- PETA, an overseas animal rights group, has claimed that President Cyril Ramaphosa is quietly making a fortune off of trophy hunting
- The group made the discovery after video footage of an American tourist shooting an elephant near Kruger National Park
- It later emerged that Ramaphosa is discreetly developing a trophy hunting property of his own
PETA has uncovered President Cyril Ramaphosa's 'hidden connections to and investments in the trophy hunting industry'.
A video of an American tourist shooting a young elephant on a nature reserve near Kruger National Park had prompted an investigation.
The probe saw PETA speaking to who they claim is Ramaphosa's managers, who reveal that he is currently developing a property called Diepdrift, a trophy hunting property stocked with animals from his Phala Phala wildlife-breading operation.
The manager also claims that Ramaphosa owns a 50% stake in Tsala Hunting Safaris with PETA commenting that:
"The group recorded conversations in which Ramaphosa’s staff members admit that he shares equally in the profits from all hunts conducted through Tsala and spoke of the importance of concealing his involvement."
One of the managers the entity spoke to, confirmed that Ramaphosa was indeed tied to the industry:
“We try to keep the president’s name actually out of the hunting thing …. So [Ramaphosa] wanna spare himself this, how can I say, bad publicity and all of that. So … we gotta do it under a different name brand, where none of my name or his name are connected to it.”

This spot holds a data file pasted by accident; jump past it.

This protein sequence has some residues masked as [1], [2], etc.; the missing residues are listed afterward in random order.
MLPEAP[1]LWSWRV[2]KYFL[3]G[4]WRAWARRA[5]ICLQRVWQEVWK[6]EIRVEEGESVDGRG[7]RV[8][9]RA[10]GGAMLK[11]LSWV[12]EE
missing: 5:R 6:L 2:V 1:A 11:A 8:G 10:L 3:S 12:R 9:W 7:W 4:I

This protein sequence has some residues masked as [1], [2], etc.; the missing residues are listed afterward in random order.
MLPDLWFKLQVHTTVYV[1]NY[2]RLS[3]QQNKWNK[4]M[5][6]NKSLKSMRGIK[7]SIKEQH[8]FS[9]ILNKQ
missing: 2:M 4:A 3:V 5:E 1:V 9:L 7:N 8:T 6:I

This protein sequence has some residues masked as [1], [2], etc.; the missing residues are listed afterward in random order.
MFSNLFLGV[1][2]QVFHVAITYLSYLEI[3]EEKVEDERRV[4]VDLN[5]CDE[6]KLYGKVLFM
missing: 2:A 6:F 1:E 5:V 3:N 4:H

PETA President Ingrid Newkirk is adamant that Ramaphosa is lining his pockets through cold-blooded murder:
“President Ramaphosa is lining his pockets through the cold-blooded murder of gentle, curious elephants and other wildlife, who deserve protection, not exploitation. The majority of South Africans will not applaud their president for auctioning off the country’s wildlife to overseas trophy hunters for personal profit.”
Another manager can be heard discussing the possibility of hunting a rhino, despite admitting that the subject is a 'very sensitive' one.
Earlier, Briefly.co.za reported that, despite his administration focusing on eradicating unemployment, tough economic times seem to have hit President Cyril Ramaphosa's Ntabanyoni Farm.
The ANC leader had been forced to retrench 22 of the 46 full-time staff employed at his cattle ranch in Badplaas last year.
Ramaphosa had travelled to the farm personally to relay the sad news to his staff members, according to the report.
While some were understandably dismayed at the prospect of being unemployed over the festive season, an operation manager had insisted it was a choice between cutting down on staff or losing the farm entirely.
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